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African-Americans: Blacks in Cuba ‘treated with callous disregard’

African-Americans: Blacks in Cuba 'treated with callous disregard'
From Shasta Darlington, CNN
December 9, 2009 — Updated 0657 GMT (1457 HKT)

STORY HIGHLIGHTS
* African-American intellectuals, artists criticize Cuba's treatment of
black citizens
* Declaration of protest also seeks release of dissident who organized
human rights marches
* Cuban intellectuals defend country in letter, citing history of
helping Africans, Afro-Cubans

Havana, Cuba (CNN) — A group of prominent African-Americans has
challenged Cuba's race record, accusing the island nation of harassing
its black citizens and cracking down on civil rights activists.

Sixty intellectuals and artists, including Princeton University
professor Cornel West, the Rev. Jeremiah Wright and actress Ruby Dee,
have signed a declaration of protest.

"We cannot sit idly by and allow for decent, peaceful and dedicated
civil rights activists in Cuba, and the black population as a whole, to
be treated with callous disregard," the declaration says.

The declaration also calls for the release of Darsi Ferrer, a jailed
mixed-race dissident who organized human rights marches.

Cuba has struck back with a letter written by its intellectuals and
distributed by the government.

"To say that there is a 'callous disregard' among us for black Cubans,
that civil liberties are repressed for reasons of race and to demand an
end to 'the unnecessary and brutal harassment of black Cubans who defend
human rights' would seem to be a delusional farce," they respond.

Cubans are proud of their racial mix, but racism is often an
uncomfortable topic.

When a group of men in Havana's Central Park were recently asked about
it, most of them turned away.

"No, no, we just talk about baseball," one man said of the national sport.

Others said Cuba is no different from any other country.

"There's racism everywhere in the world," another man said.

Slavery and discrimination are part of Cuba's history, as in much of the
Americas.

Until 1959, Cuba had beaches, clubs and barbershops reserved for whites.
One of the first things Fidel Castro did after his socialist revolution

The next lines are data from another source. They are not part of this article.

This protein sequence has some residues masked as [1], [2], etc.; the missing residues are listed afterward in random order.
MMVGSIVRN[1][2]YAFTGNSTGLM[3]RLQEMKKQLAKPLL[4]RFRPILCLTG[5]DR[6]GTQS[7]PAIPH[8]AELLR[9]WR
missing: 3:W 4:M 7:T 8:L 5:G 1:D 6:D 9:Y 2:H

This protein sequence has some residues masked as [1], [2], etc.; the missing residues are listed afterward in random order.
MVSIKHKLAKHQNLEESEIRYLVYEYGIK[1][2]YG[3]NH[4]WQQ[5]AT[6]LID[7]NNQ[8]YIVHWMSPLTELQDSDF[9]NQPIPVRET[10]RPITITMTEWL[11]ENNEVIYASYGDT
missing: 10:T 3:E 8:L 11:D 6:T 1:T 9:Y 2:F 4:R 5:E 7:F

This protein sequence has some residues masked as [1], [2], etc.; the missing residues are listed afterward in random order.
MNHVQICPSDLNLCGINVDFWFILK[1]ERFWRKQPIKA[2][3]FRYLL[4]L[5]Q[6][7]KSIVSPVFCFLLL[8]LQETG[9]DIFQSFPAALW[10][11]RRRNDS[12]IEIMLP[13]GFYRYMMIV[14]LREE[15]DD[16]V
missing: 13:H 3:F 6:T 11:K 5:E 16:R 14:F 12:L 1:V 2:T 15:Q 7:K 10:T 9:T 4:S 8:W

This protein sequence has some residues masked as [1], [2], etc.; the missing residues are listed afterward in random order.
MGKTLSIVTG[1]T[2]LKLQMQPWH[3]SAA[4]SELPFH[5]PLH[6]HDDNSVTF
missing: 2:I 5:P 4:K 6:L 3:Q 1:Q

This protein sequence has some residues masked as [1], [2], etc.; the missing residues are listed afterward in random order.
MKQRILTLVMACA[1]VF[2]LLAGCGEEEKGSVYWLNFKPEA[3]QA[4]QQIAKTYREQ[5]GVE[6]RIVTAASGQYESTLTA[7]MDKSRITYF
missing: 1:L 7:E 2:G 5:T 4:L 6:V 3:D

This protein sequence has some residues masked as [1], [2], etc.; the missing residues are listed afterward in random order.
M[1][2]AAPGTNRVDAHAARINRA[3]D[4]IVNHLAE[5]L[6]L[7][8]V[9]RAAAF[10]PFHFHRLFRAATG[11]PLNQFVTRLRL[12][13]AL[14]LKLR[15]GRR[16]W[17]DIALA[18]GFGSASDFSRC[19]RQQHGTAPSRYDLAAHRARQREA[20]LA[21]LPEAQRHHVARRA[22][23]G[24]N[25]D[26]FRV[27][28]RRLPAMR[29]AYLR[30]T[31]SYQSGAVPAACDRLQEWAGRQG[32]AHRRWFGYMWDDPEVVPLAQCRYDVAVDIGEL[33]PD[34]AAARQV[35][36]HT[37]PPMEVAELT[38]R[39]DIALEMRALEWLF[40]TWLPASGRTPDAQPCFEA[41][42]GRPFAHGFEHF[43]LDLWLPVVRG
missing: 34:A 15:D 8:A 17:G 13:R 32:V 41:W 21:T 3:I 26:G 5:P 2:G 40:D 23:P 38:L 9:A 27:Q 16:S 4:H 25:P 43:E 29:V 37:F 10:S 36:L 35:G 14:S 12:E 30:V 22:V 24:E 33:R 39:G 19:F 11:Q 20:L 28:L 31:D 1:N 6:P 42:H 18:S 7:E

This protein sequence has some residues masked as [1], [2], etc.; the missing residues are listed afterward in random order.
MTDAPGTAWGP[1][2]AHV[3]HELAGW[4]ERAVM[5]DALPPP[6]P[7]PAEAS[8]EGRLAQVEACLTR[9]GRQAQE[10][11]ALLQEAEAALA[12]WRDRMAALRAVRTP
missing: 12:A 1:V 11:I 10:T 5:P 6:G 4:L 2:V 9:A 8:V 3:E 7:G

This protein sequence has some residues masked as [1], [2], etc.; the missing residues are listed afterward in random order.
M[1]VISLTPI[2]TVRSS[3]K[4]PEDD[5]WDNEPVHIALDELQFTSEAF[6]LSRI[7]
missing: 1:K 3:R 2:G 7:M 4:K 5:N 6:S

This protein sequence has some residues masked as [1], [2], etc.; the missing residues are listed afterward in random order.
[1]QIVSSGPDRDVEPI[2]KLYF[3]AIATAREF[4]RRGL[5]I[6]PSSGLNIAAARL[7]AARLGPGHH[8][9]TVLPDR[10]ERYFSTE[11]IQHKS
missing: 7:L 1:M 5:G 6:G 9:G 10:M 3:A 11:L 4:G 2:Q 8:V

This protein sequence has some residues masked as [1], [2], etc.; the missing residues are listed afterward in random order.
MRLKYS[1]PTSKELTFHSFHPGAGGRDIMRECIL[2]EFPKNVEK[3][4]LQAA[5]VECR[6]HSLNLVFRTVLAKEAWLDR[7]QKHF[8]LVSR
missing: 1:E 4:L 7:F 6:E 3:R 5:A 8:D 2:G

triumphed was declare racial discrimination illegal.

The revolution did deal an institutional blow to racism, but also
incorrectly declared a centuries-old problem solved with just a decree
or a law, said Cuban dissident Dimas Castellano.

Police still stop blacks more frequently than whites, for example, he said.

Cubans come in many shades of black, brown and white, as described by
words such as mulatto, negro, mestizo, blanco, trigeno and jabao.
According to the latest census, 35 percent of Cubans are of African
descent. But the most visible are concentrated in sports and music,
critics say, while few Afro-Cubans are in top government posts or on
state television.

Cuban intellectuals defend their country in their letter, saying it has
a long history of helping Africans and Afro-Cubans.

Cuba sent 350,000 troops to Angola, Ethiopia and other countries in
Africa, to support their fights for independence, the intellectuals
said. It also has provided free education to students from across
Africa, they added.

"If today's Cuba felt this contempt for blacks, more than 35,000 young
Africans wouldn't have been educated in our schools during the last 40
years," they wrote.

Education and family — not dueling documents — are key to combating
racism, even most of those at Havana's Central Park agreed.

African-Americans: Blacks in Cuba 'treated with callous disregard' –
CNN.com (9 December 2009)
http://edition.cnn.com/2009/WORLD/americas/12/09/cuba.us.race/

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